Wednesday, August 12, 2009

The Lampworker and the Law: Fire Codes

There has been a ton of negativity in this industry lately and I simply refuse to buy into all of's easy enough to find without my providing links. I thought instead I should concentrate on the positive. This will be the first in a series of posts meant to inform members of this community and to promote business owner's that have been libeled by the negativity and outright lies floating around.

Let's begin with fire codes. I don't know of a single lampworker who goes into this hobby / profession lightly. There are many safety considerations: storage of tanks, tie-down of oxy tanks, leaky lines, ventilation, work-surface protection, and the all important fire extinguisher. Let's face it: NO ONE wants to blow their house up or even injure themselves! Most of the lampworkers I know took several classes before ever bringing a torch into their home. And all gave that list above great consideration.

But is that in compliance with the law??? I don't know about your town but I found out a lot about what my county requires by placing a call to my local Fire Prevention office. I got transferred about three times before I got a compliance officer. So I will speak of L.A. County here but would like each of you to contact your own Fire Prevention office as rules can vary.

L.A. county subscribes to the rules set forth by the Intenational Code Council, an association dedicated to building safety and fire prevention. Cities can take this code as is or improve upon it to meet the specific needs of their community. Here are some of the highlights for my county:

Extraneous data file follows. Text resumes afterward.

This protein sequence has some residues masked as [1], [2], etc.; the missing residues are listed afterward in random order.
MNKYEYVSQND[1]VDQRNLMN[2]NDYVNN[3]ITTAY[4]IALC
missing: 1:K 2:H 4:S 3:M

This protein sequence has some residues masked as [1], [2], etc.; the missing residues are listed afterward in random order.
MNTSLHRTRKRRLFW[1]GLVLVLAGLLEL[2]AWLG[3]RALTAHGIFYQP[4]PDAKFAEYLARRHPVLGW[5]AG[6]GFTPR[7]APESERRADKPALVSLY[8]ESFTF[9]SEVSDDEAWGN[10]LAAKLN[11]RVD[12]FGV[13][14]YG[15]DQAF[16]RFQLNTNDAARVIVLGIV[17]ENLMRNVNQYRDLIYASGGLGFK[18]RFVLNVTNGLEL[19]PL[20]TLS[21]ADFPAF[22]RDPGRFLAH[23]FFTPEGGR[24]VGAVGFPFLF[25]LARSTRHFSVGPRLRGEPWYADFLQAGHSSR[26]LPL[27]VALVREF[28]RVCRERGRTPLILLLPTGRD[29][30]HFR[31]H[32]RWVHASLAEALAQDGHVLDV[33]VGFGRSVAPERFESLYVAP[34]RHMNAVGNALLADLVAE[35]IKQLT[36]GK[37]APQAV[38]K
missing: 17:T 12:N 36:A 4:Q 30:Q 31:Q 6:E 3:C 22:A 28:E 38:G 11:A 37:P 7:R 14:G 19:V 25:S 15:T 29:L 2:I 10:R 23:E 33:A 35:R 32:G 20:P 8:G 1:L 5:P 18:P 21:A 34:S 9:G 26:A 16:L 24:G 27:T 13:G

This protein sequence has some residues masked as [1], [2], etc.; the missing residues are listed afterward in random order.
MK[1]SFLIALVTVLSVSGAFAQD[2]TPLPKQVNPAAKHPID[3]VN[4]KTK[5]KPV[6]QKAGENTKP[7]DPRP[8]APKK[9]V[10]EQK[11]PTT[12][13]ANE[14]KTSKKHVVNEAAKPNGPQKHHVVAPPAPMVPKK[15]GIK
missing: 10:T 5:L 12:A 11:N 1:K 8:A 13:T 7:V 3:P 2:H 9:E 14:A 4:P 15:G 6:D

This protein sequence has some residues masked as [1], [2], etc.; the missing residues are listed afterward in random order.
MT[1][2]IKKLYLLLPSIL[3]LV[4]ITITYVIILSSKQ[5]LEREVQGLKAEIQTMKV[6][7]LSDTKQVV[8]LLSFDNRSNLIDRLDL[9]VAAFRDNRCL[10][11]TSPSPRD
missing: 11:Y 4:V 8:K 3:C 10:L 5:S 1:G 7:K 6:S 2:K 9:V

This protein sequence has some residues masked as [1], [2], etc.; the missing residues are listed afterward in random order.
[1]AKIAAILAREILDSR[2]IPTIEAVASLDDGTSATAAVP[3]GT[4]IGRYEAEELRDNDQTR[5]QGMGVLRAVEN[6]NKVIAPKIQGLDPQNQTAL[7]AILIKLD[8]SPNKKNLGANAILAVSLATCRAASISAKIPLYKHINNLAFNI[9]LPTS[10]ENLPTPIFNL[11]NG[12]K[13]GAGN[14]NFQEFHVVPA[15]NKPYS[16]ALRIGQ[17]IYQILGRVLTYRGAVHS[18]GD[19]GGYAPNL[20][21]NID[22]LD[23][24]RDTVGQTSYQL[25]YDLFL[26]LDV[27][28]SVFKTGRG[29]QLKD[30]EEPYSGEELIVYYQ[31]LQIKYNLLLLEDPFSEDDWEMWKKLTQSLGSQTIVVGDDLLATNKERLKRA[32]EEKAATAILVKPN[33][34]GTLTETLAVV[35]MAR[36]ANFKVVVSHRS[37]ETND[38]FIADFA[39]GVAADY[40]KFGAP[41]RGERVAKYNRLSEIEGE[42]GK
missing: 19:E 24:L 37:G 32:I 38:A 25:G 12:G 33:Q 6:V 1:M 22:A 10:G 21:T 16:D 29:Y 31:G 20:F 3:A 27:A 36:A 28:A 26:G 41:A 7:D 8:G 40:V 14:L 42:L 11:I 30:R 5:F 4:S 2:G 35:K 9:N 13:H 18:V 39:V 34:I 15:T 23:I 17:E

Some cities may require a hot work permit. This permit often requires an inspection which reviews all of the above and can address how and where you store your tanks and how many you can have. Type of tools, amount of gas and specific city determines whether or not this is required.

Storage of tanks: Oxy tanks must be chained and placed twenty feet from any gas or other combustible. Alternately, a fire wall between the tanks is acceptable.

Amounts of propane needed for lampwork really is a non issue...we are allowed up to 125 gallons (The most I ever have is 15 - and that's counting my barbeque!). The tanks must be stored five feet from my home and my neighbor's property. There is no recommendation for distance between tanks for such a small amount. Over 250 gallons, tanks must be three feet from each other.

Additionally, tanks not in service must be disconnected and closed. (Can I get a "Duh!" here???)

Here in LA LA land, there are very few basements...thanks to the earthquakes we have. Yet I live in a mountainous area with a bedrock base; Many in this part of town have basements. I was shocked to learn that propane is not allowed in basements here because it is heavier than air and, if allowed to accumulate below the house, could easily blow up. Good thing I don't have a basement!

It is completely illegal to do any hot work in an apartment. Often the gas tanks are an outright violation of a tenant agreement. It is also not permitted on a much for my living-on-a-boat fantasy!